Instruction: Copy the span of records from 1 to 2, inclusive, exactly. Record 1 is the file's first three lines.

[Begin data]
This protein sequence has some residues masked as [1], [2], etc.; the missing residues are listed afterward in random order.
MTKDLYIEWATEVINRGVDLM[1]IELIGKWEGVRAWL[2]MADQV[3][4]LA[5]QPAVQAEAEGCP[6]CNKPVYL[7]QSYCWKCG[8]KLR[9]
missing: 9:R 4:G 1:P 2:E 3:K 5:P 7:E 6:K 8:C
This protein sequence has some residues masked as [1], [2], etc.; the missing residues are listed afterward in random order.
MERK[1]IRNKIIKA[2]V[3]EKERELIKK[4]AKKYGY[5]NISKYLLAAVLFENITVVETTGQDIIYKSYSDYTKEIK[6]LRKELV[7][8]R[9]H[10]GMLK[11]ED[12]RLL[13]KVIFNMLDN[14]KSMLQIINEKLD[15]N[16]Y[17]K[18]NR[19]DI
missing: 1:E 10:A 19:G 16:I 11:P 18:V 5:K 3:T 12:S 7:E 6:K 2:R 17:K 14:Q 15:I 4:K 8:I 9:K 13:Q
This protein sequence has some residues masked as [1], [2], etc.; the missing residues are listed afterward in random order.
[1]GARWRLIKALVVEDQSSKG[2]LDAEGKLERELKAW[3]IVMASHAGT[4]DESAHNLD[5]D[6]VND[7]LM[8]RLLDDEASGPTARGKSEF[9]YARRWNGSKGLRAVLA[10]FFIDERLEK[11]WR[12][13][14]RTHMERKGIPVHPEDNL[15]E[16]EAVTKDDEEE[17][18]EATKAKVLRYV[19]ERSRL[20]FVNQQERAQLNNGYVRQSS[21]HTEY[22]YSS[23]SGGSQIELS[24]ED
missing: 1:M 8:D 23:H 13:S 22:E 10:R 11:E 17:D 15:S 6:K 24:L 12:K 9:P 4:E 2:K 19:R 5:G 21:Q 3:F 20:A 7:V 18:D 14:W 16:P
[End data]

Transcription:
This protein sequence has some residues masked as [1], [2], etc.; the missing residues are listed afterward in random order.
MTKDLYIEWATEVINRGVDLM[1]IELIGKWEGVRAWL[2]MADQV[3][4]LA[5]QPAVQAEAEGCP[6]CNKPVYL[7]QSYCWKCG[8]KLR[9]
missing: 9:R 4:G 1:P 2:E 3:K 5:P 7:E 6:K 8:C
This protein sequence has some residues masked as [1], [2], etc.; the missing residues are listed afterward in random order.
MERK[1]IRNKIIKA[2]V[3]EKERELIKK[4]AKKYGY[5]NISKYLLAAVLFENITVVETTGQDIIYKSYSDYTKEIK[6]LRKELV[7][8]R[9]H[10]GMLK[11]ED[12]RLL[13]KVIFNMLDN[14]KSMLQIINEKLD[15]N[16]Y[17]K[18]NR[19]DI
missing: 1:E 10:A 19:G 16:I 11:P 18:V 5:K 3:T 12:S 7:E 6:K 2:R 17:K 14:Q 15:I 4:K 8:I 9:K 13:Q